Teaching children to be caring and compassionate toward others pays dividends.

Maybe the reason Julius was transferred to Sarni’s kindergarten class was because she was a competent, very experienced teacher who had been in the classroom for more than 20 years, mostly with fourth-graders in North Carolina, Indiana and Taiwan. Maybe the real reason, though, was that she was a strong and fast runner in her first year teaching kindergarten in Dayton Public Schools.

Julius, a new student who came from an African refugee camp, spoke no English, and when classroom activities didn’t interest him, he ran. He ran out of his classroom, into the halls and often out of the school. His teacher couldn’t keep up with him and could not control his outbursts or disruptions. He didn’t know his English name, nor any English words.

Because she was such a fast runner, Sarni became his second kindergarten teacher. In all of her years of teaching, Sarni’s underlying goal and hope was to create with her students a friendly, caring community of learning. When Julius arrived in his new class, the children were eager to help him, to welcome him. They taught him his name, new words, new ways. When he ran, Sarni ran after him, caught him, held him. His classmates understood his challenges.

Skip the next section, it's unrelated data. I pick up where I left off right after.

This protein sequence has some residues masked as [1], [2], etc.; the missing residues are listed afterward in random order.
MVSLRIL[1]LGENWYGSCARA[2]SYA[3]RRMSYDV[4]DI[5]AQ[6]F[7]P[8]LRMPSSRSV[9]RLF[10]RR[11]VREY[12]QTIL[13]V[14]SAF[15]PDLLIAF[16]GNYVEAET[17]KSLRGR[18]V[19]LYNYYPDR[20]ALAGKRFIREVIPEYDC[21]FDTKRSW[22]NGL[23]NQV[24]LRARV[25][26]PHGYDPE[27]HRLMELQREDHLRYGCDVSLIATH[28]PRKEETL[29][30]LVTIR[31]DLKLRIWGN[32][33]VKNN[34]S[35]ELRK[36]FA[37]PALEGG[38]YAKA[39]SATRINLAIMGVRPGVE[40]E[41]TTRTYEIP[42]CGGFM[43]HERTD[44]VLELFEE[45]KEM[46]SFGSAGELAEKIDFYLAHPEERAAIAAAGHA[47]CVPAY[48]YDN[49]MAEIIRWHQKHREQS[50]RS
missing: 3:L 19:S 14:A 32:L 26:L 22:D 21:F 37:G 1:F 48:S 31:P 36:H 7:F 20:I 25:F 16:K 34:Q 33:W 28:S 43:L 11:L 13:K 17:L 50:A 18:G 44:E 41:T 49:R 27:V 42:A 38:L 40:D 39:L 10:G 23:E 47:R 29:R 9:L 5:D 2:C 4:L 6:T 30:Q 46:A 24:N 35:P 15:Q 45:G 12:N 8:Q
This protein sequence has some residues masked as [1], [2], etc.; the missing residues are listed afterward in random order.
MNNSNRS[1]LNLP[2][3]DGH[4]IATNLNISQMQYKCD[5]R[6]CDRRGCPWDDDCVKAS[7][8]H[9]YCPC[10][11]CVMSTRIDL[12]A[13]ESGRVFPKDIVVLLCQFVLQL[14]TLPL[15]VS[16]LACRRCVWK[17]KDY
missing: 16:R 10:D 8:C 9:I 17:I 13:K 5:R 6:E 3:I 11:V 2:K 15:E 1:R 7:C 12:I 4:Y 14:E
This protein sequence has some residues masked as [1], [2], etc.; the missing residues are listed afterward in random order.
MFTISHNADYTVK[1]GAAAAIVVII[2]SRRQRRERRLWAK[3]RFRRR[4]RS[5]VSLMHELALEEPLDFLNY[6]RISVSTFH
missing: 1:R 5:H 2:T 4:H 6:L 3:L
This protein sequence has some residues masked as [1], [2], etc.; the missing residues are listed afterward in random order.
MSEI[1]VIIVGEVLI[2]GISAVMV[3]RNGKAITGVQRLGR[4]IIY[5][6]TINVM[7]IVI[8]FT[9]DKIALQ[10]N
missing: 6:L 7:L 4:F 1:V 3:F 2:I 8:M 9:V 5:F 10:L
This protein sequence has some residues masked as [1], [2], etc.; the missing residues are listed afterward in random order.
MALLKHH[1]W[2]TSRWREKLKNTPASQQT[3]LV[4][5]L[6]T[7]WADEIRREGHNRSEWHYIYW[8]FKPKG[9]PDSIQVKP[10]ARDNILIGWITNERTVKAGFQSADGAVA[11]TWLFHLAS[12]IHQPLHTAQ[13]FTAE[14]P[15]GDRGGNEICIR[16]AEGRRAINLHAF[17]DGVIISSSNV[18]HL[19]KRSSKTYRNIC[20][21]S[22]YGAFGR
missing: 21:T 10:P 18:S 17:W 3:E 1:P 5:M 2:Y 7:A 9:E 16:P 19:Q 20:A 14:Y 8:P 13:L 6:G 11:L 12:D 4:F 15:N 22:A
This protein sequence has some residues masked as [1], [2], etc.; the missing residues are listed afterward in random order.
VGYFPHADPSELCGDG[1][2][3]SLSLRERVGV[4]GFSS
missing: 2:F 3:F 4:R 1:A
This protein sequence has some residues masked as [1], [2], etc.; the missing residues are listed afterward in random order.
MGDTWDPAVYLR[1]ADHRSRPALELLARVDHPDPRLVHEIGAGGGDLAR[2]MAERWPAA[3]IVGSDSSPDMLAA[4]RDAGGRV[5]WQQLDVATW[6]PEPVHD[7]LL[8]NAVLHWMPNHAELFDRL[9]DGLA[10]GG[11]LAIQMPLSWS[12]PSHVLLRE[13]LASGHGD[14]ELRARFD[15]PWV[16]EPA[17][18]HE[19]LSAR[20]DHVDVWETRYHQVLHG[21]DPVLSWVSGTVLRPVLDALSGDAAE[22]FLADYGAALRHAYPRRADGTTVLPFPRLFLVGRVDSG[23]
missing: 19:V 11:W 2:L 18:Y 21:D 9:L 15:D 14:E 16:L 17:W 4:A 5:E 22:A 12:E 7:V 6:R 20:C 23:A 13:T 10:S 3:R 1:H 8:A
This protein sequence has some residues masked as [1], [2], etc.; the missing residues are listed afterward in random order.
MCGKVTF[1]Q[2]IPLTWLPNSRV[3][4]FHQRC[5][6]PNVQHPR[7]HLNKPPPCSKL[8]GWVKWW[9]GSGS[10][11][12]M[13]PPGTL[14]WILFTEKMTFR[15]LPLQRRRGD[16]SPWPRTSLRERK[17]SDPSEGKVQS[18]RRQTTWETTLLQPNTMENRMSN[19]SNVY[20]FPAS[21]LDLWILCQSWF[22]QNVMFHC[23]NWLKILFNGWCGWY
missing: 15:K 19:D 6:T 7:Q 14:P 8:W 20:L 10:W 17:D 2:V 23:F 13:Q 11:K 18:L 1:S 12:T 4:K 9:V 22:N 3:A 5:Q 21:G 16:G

“The kids were amazing in their caring and helping. Wherever the class went, Julius had both hands held by his classmates. Later, when he was in other classes, like music or phys ed, he would still run away but he ran back to our class. I guess we were his source, his refuge.”

When I asked Sarni how this loving community happened, she simply told me, “It’s our tradition. We all take care of each other.”

Because Julius’ parents had no experience with American schools, or any schools really, Sarni visited the family every day for over a month, trying to explain Julius’ classroom situation, needs and improvement. Sarni describes how she communicated with the family, given the language barrier: “I guess you’d say, charades!” But, there was communication and a growing understanding and appreciation.

By the end of the school year, Julius was not a runaway child. He became a helper and a leader. Sarni kept him for half of the next year, but he went to first grade for reading. He became an excellent reader, starting second grade at grade level. He visited Sarni almost every day. When he reached third grade, his family moved away. Wherever he is now, his teachers probably do not know the beautiful story of how he got there.

As we get ready to start a new season, remember how many difficult situations can be helped with, solved with, love.

“Mamaloshen” is the Yiddish term for “the mother tongue” and we have adapted it here to represent the wisdom of Columbus arts educator, author and all-around inspiration Mimi Brodsky Chenfeld, who is on a mission to help parents raise happy, healthy, creative children.